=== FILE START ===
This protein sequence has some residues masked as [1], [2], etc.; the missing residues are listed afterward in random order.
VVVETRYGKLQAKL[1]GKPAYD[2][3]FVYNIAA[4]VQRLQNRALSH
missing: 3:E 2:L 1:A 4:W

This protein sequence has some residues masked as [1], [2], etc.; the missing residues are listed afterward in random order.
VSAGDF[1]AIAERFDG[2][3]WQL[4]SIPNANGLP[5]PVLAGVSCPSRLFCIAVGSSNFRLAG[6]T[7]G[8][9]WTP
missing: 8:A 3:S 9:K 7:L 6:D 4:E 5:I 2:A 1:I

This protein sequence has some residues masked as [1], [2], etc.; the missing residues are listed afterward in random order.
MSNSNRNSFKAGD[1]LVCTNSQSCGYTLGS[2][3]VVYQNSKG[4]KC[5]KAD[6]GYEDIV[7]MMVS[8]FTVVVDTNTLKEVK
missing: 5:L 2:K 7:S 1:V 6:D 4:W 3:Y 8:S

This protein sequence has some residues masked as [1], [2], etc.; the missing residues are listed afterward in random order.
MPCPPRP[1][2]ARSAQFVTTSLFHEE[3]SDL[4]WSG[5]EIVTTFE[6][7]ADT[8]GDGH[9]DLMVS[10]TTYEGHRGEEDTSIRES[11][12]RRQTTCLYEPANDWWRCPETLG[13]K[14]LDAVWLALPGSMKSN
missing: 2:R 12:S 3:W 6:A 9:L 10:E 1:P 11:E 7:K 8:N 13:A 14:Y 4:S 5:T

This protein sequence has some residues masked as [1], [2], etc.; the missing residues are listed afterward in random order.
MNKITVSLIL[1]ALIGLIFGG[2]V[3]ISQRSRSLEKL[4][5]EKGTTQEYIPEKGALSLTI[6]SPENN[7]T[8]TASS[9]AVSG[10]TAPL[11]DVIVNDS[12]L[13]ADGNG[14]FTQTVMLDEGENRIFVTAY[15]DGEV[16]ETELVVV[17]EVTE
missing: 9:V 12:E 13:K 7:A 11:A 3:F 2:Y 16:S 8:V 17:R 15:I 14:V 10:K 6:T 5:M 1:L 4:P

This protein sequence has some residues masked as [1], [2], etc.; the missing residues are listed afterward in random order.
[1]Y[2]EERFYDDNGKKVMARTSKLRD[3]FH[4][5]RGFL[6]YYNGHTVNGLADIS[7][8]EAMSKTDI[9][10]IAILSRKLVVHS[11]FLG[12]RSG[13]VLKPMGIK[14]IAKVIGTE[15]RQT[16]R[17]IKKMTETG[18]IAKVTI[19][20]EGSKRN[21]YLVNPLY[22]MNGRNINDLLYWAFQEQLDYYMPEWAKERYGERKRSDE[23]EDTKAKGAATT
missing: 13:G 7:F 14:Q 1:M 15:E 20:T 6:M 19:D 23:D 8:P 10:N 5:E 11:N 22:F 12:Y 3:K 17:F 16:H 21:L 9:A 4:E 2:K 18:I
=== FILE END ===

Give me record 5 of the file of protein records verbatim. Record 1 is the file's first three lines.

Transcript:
This protein sequence has some residues masked as [1], [2], etc.; the missing residues are listed afterward in random order.
MNKITVSLIL[1]ALIGLIFGG[2]V[3]ISQRSRSLEKL[4][5]EKGTTQEYIPEKGALSLTI[6]SPENN[7]T[8]TASS[9]AVSG[10]TAPL[11]DVIVNDS[12]L[13]ADGNG[14]FTQTVMLDEGENRIFVTAY[15]DGEV[16]ETELVVV[17]EVTE
missing: 9:V 12:E 13:K 7:A 11:A 3:F 2:Y 16:S 8:V 17:R 15:I 14:V 10:K 6:T 5:M 1:L 4:P